necessary because the shape of the error changes when a

model is added. This process is complete when the number

of models does not increase any more.

The two-stage CMOS operational amplifier (op amp)

shown in Fig. 2 is used to illustrate our methodology. The

input state is realized as a CMOS differential amplifier

using p-channel MOSFETs. The differential amplifier is

biased with the current mirror M13&M14. Three NMOS

diodes (M4, M5 and M6) are used to keep the gate to source

voltage of the current mirror small (VGS = -1.175V). The

output stage (M7 and M10) is a simple CMOS push-pull

inverter.

Vdd

2

4

M13

G( )

n1

M14 IEE

y(t ) b0 b1 bn

u(t ) m a1 m1 am 0

n

(2)

11

Iref

M10

M4

In-

M11

M12

12

M5

(b0 n bn )u(t )

(3)

estimation, i.e., a smaller error indicates that a better

estimated signal has been achieved. Thus the variation in

output error against the input amplitude is analyzed in the

MMGSD to decide if a new model needs to be generated. In

RML there are two error parameters: the innovation error

epsi and residual error epsilon, both involve the difference

between the original signal and the estimated one. However,

epsi is not only related to the value at current time but also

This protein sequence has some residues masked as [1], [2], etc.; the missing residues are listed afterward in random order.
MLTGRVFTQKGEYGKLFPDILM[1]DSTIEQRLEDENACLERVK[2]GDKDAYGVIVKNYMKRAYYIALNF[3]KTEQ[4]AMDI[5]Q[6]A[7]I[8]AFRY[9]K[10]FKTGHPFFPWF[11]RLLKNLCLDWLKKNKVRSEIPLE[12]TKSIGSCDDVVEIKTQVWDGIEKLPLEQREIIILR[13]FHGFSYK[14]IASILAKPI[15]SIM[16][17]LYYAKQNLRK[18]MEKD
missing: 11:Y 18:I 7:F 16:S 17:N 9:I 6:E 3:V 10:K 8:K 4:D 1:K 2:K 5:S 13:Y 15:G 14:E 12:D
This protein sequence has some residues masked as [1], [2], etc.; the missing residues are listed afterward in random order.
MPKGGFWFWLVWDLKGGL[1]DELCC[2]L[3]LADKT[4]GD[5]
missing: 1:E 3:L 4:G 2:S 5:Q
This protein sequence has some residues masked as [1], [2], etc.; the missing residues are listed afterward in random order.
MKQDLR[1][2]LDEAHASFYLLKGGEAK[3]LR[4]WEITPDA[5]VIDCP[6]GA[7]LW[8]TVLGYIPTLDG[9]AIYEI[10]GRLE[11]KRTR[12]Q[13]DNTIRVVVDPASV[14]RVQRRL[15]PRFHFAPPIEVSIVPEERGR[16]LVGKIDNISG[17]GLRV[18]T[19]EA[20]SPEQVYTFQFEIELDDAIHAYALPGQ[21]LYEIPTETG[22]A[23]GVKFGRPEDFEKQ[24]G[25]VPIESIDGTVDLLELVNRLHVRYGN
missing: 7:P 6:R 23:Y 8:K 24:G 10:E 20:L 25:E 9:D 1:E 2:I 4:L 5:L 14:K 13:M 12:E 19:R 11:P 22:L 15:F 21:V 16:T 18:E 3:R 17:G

the one at previous time, which is difficult to observe.

Therefore, epsilon is selected for observing its variation.

ISBN:978-988-98671-9-5

M6

Out

12

CC

M7

In+

M8

M9

1

Vss

Fig. 2

estimator is a 93.34 Hz, 0.25V triangle waveform with a

0.04V and a time interval of 10us pseudorandom binary

sequence (PRBS) superimposed on it. The similar signal but

with different amplitude and frequency is applied to the

non-inverting input.

During simulation (estimation) some quantities in the

system need to be either deltarised or undeltarised, for

example, epsilon in the AME and AMP is already

deltarised, but during the vector update the undeltarised

value is required. Therefore, we create two functions in the

WCE 2008

WCE 2008, July 2 - 4, 2008, London, U.K.

MMGSD: the Deltarise function and Undeltarise function.

The former is to generate derivative vectors based on

original vectors. The undeltarise function requires original

data during the estimation. These two functions are used in

different places in the MMGSD.

The multiple model conversion system (MMCS) is

implemented in the MATLAB environment. The

conversion is from MATLAB to VHDL-AMS and the

format of the behavioural model is based on a behavioural